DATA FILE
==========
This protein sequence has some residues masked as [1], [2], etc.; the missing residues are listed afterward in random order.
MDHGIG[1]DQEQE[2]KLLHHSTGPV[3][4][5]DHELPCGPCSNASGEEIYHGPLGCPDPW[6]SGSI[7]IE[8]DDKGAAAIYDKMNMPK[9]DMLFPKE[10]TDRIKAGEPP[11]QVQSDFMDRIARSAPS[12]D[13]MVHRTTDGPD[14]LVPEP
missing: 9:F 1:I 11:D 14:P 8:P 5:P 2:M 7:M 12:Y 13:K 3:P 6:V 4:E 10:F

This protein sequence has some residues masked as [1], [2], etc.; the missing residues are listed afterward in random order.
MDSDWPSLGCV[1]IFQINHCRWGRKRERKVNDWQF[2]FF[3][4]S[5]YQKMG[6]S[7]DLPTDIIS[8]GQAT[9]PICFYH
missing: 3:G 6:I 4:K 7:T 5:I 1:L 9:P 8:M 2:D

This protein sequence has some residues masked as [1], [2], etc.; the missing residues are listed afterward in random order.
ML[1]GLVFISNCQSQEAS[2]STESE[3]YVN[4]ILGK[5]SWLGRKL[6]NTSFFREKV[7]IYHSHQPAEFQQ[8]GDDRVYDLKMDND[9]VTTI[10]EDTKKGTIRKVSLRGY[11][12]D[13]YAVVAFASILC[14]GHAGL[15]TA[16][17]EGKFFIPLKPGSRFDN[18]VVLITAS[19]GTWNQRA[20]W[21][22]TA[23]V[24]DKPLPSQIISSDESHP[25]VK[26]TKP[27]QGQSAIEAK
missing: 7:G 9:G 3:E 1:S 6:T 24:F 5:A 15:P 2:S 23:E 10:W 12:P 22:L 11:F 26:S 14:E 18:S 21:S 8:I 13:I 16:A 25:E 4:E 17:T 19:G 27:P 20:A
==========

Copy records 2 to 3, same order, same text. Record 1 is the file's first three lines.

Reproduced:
This protein sequence has some residues masked as [1], [2], etc.; the missing residues are listed afterward in random order.
MDSDWPSLGCV[1]IFQINHCRWGRKRERKVNDWQF[2]FF[3][4]S[5]YQKMG[6]S[7]DLPTDIIS[8]GQAT[9]PICFYH
missing: 3:G 6:I 4:K 7:T 5:I 1:L 9:P 8:M 2:D

This protein sequence has some residues masked as [1], [2], etc.; the missing residues are listed afterward in random order.
ML[1]GLVFISNCQSQEAS[2]STESE[3]YVN[4]ILGK[5]SWLGRKL[6]NTSFFREKV[7]IYHSHQPAEFQQ[8]GDDRVYDLKMDND[9]VTTI[10]EDTKKGTIRKVSLRGY[11][12]D[13]YAVVAFASILC[14]GHAGL[15]TA[16][17]EGKFFIPLKPGSRFDN[18]VVLITAS[19]GTWNQRA[20]W[21][22]TA[23]V[24]DKPLPSQIISSDESHP[25]VK[26]TKP[27]QGQSAIEAK
missing: 7:G 9:G 3:E 1:S 6:T 24:F 5:A 15:P 2:S 23:E 10:W 12:P 22:L 11:F 26:S 14:E 18:S 21:S 8:I 13:I 16:A 25:E 4:E 17:T 19:G 27:P 20:A